Dubuc, Julien (2011) Modeling the Evolving Structure of Social Text for Information Extraction and Topic Detection. Masters thesis, Concordia University.
Dubuc_MSc_S2011.pdf - Accepted Version
The advent of “social media” has enabled millions of people to participate in discussions within communities on a global scale. These conversations take place in a myriad of venues, on or off the web, each with its particular approach to implement what we now call “social media” – blogs, bulletin boards, mailing lists. However, while the software powering these communities varies a great deal, and continues to evolve, all of them share a common set of features. When a user initiates a discussion, the message is not addressed to a specific person, but broadcast to any interested reader; such a message can generate replies from other users, and these replies can then generate their own, forming a network of connections between messages. There is a need for a system that can make connections between related pieces of social text, to group information into coherent units. Making use of the structure of the social text helps to determine which elements of the text to consider for a given topic. To do this, a system needs to consider the different contexts in which it can be understood. A post, text transmitted by a single author at the same point in time, may have a different topic than the whole thread, which is comprised of all the posts in the discussion following an initial post. Different passages in a post could also have separate topics. Therefore, it is useful to annotate the text with information about its social structure explicitly for use in automatic search and text mining.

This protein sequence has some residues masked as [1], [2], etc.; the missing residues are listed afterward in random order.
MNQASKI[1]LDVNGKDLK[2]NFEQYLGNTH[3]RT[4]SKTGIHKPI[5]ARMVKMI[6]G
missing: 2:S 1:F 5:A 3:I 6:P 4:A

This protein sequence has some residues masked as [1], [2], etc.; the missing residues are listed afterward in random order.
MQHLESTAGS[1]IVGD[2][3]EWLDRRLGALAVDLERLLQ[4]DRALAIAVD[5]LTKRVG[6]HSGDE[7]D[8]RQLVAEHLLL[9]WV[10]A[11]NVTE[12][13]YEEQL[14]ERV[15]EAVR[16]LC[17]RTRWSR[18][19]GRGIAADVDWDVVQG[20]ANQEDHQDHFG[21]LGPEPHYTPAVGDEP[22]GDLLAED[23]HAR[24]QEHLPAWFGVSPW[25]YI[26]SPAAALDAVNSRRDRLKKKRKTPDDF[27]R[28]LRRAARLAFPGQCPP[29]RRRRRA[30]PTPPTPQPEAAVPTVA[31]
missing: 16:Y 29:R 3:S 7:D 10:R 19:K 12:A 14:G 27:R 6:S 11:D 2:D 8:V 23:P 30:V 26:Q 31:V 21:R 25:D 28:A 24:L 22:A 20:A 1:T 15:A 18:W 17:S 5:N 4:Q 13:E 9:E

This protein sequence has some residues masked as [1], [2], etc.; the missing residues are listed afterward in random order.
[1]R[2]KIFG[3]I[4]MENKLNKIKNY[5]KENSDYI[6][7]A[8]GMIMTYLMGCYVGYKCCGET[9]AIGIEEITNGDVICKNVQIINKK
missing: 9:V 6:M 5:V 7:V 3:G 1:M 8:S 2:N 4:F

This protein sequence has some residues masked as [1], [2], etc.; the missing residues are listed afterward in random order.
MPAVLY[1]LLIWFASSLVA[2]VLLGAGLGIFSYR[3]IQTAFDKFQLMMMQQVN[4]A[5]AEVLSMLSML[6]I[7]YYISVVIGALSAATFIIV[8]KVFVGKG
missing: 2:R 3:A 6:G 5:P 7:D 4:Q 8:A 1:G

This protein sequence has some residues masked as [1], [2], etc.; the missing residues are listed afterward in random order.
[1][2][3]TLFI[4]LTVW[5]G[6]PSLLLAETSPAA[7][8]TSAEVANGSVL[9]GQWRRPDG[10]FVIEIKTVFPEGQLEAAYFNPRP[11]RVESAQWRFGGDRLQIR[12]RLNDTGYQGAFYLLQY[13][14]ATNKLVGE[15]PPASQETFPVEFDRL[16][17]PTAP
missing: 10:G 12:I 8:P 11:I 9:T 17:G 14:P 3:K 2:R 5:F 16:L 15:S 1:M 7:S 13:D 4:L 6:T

|Divisions:||Concordia University > Faculty of Engineering and Computer Science > Computer Science and Software Engineering|
|Item Type:||Thesis (Masters)|
|Degree Name:||M. Comp. Sc.|
|Date:||15 April 2011|
|Thesis Supervisor(s):||Bergler, Sabine|
|Deposited By:||JULIEN DUBUC|
|Deposited On:||09 Jun 2011 19:47|
|Last Modified:||04 Nov 2016 23:31|
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